Spotify can tell if you’re sad. Here’s why that should scare you
News | 16.09.2018
Our personal, private moments with music are being turned into data points. That could be lucrative for companies – and emotionally very costly for consumers
Want to figure out if someone is a psychopath? Ask them what their favourite song is. A New York University study last year found that people who loved Eminem’s Lose Yourself and Justin Bieber’s What Do You Mean? were more likely to score highly on the psychopathy scale than people who were into Dire Straits.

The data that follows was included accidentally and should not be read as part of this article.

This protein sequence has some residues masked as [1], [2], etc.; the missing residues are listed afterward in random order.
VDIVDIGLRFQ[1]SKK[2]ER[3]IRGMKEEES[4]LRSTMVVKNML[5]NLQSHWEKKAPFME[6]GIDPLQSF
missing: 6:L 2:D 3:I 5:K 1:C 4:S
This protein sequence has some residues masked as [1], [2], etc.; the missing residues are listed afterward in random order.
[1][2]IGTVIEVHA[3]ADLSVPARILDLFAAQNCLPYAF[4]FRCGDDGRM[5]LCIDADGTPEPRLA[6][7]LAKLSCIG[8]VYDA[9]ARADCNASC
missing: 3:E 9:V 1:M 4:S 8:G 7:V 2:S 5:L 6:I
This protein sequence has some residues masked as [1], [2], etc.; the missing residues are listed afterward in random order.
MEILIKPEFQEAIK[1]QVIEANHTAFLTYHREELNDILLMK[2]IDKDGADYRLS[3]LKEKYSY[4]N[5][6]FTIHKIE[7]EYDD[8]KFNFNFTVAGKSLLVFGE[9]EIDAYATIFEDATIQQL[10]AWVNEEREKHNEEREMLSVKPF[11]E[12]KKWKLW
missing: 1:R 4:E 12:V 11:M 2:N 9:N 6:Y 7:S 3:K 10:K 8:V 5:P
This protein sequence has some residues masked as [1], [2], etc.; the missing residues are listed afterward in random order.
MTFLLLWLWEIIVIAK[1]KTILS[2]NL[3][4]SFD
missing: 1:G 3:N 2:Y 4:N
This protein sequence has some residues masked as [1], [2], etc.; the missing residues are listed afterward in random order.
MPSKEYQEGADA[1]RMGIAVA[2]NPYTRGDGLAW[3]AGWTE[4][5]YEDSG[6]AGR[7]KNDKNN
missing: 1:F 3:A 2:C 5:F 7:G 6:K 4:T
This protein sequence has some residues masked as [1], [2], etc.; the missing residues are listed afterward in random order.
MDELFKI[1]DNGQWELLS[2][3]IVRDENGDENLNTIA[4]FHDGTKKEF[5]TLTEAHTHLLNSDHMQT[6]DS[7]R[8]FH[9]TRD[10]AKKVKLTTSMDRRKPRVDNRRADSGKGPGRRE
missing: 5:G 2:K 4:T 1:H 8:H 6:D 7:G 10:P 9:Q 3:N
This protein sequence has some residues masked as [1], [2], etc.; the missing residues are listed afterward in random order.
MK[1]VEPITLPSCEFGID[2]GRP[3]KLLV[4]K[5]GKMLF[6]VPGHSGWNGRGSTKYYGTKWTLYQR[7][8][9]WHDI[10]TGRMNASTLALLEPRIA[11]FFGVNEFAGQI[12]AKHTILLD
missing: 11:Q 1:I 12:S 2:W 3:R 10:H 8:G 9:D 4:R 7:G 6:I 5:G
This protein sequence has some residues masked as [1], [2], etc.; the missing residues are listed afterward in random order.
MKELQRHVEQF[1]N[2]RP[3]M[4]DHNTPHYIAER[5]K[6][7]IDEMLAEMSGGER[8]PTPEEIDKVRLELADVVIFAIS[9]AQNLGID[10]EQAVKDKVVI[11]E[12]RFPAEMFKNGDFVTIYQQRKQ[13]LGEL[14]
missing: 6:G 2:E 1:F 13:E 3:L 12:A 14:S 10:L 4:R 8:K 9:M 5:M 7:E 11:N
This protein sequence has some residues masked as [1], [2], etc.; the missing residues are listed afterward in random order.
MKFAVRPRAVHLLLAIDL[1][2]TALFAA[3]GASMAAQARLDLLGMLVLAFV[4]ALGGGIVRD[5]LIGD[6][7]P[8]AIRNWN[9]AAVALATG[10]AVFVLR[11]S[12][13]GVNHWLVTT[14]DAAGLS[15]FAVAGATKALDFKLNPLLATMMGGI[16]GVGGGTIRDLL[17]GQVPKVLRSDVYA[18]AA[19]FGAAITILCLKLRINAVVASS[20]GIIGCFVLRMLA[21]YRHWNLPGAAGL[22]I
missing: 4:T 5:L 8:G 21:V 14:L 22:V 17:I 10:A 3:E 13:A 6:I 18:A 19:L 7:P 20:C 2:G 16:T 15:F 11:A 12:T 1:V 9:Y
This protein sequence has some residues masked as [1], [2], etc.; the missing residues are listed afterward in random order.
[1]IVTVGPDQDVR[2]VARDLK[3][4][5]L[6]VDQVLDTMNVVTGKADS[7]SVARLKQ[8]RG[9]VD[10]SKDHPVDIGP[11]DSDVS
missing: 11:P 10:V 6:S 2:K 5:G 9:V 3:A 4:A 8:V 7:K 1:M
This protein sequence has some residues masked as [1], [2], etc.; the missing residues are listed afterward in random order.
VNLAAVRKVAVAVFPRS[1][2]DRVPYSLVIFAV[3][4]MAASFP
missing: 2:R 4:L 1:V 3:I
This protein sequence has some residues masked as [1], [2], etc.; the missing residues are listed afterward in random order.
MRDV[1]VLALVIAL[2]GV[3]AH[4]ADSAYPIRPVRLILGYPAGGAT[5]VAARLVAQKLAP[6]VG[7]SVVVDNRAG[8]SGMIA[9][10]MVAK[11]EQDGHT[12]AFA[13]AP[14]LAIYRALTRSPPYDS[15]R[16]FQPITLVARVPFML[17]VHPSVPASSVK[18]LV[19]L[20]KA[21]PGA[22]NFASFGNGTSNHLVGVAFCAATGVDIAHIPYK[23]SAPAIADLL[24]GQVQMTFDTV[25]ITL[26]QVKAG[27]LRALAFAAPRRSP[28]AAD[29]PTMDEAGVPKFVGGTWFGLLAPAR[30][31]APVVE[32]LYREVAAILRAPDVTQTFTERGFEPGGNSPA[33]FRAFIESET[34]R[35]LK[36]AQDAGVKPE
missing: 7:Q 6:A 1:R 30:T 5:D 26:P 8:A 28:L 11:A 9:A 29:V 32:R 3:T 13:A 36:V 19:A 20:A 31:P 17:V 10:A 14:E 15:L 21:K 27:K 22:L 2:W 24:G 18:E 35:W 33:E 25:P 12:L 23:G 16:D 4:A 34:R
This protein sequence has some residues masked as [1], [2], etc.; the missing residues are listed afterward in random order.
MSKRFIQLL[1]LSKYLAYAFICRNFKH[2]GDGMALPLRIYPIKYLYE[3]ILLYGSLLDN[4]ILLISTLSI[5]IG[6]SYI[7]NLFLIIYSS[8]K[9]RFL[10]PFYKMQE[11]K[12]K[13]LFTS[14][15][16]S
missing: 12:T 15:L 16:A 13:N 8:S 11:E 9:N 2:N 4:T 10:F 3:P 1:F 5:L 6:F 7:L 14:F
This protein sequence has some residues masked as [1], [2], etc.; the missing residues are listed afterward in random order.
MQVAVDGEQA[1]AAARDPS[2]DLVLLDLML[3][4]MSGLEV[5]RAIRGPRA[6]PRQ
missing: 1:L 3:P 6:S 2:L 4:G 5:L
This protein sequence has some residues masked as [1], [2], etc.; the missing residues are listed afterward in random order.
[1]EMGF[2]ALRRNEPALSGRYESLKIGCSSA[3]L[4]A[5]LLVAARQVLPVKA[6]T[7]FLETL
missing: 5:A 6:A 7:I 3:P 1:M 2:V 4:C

Now obviously that study is very far from conclusive and no reason to cut Beliebers and Eminem stans from your life. Nevertheless, you can tell a fair bit about someone by their music consumption. Spotify certainly thinks so anyway. Someone who works at the company recently informed me that: “Nothing says more about someone than the music they listen to and their porn habits.” I have no idea if that’s a company-wide mantra, but it’s certainly ingrained in the streaming service’s business model. (The first bit, I mean, not the porn habits.) Over the past few years, Spotify has been ramping up its data analytic capabilities in a bid to help marketers target consumers with adverts tailored to the mood they’re in. They deduce this from the sort of music you’re listening to, coupled with where and when you’re listening to it, along with third-party data that might be available.